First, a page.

The complete defeat of the service tax puts the legislature back to square one on a budget plan only two weeks before the end of the fiscal year. It was also quite possibly the most complete rejection of any bill ever on the House floor.
"I don't think in my 26 years I have ever seen that happen," House Speaker Jimmy Naifeh said after the vote was taken, referring to the unanimous no vote. "But a lot has happened in the last few days that I have not seen before."
Even Rep. Shelby Rhinehart, who sponsored the proposal as a member of the committee, switched his vote from yes to no at the last minute. Everyone in the chamber - from the House members to the reporters to the hundreds of lobbyists and citizens who had packed into the gallery - erupted in laughter at that point.
Mr. Rhinehart took the defeat well, but then pointed out to his colleagues that "we still have to have a budget deal, and I don't know what we are going to do."
State Treasurer Steve Adams helped Mr. Rhinehart present the plan to the House. It was clear from the things that were said to Mr. Rhinehart and Mr. Adams that the bill was doomed.
Among the comments:
* Rep. Mike Williams of Franklin, who pointed out that under the plan, country club dues would be exempt but the price of chemotherapy would not.
* Rep. Ulysses Jones of Memphis, who described it as a plan that went from "taxing the upper class of 40,000 to taxing five million people."
* Rep. Gene Caldwell of Clinton, who said that the tax would further harm TennCare. "If you want to end TennCare, vote for this bill. If this passes, TennCare will die within a month."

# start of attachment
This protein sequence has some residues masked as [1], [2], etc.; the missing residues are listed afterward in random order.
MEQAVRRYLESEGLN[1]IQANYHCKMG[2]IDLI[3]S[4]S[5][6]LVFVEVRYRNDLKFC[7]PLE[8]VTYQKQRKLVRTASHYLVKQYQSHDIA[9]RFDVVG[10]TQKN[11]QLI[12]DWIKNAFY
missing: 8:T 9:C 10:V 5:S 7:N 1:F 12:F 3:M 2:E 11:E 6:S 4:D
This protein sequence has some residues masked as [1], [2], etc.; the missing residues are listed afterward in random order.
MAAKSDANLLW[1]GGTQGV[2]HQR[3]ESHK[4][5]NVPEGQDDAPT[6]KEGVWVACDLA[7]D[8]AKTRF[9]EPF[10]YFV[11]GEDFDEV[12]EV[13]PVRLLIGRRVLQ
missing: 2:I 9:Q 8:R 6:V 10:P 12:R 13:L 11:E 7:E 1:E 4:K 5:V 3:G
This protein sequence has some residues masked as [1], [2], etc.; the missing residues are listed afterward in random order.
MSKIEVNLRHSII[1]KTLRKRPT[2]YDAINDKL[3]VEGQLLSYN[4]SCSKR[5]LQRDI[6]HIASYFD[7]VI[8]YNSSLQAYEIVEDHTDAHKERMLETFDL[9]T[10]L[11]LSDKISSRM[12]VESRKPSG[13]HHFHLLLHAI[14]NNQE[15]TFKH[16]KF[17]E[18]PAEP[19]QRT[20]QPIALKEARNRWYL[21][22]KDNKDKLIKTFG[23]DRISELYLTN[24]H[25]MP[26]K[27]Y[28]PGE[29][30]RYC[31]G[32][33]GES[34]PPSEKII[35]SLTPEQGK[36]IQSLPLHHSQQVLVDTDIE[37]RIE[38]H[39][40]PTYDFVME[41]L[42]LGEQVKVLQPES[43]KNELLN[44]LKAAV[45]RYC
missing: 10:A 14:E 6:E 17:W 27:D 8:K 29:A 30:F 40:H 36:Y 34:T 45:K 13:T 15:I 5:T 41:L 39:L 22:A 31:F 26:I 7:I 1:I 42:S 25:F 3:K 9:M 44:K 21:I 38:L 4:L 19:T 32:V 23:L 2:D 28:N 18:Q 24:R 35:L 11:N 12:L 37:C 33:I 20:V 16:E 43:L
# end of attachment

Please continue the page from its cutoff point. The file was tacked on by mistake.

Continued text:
* Rep. Brenda Turner of Chattanooga, who pointed out that she liked the five percent income tax better.
* Rep. Ken Givens of Rogersville, who spoke out against the fact that it was a tax imposed on sick people and on funerals.
* Rep. Raymond Walker of Dayton, who said he didn't like the idea of a tax on hospitals.
* Rep. Doug Jackson of Dickson, who charged that the idea had not been run by the appropriate health care committees, such as the TennCare Oversight Committee. "To rush to judgment to this vast of a proposal would be truly irresponsible," Mr. Jackson said.
The vote sends the budget back to the conference committee, which will likely meet again tonight.
The amusing vote came at the end of a House session that started off a little testy. About a hundred people, obviously protesting the general idea of tax increases, were so congesting the halls of the Capitol that security had to rope off an area for them. The protesters, yelling "NO! NO! NO!" at the top of their lungs, formed a gauntlet of people through which legislators had to pass to reach the chamber.
As the protesters grew loud, Speaker Jimmy Naifeh became notably concerned. However, he took no steps to calm the crowd until the House went into session. At that point, he calmly said that he wanted order restored.
"This is the people's chamber and they are all welcome here, so long as they let us conduct our business," Mr. Naifeh said.
After the House rejected the budget plan, it spent the next hour passing resolutions honoring retiring members.
- ALEX B FRUIN INHERITANCE TRUST; CANDACE F STEFANSIC INHERITANCE TRUST; CANDANCE F STEFANSIC INHERITANCE TRUST; FRUIN, ALEX B TRUSTEE; FRUIN ALEX B INHERITANCE TRUST; STEFANSIC, CANDACE F TRUSTEE; STEFANSIC CANDACE F INHERITANCE TRUST; STEFANSIC CANDANCE F INHERITANCE TRUST
- ROSS, BRIDGETT D
- COOKE, ETHEN LANYARD TRUSTEE; COOKE, ETHEN LEWIS ESTATE
- JACOBS, JESSICA ALEXANDRA; JACOBS, ERIKA BESS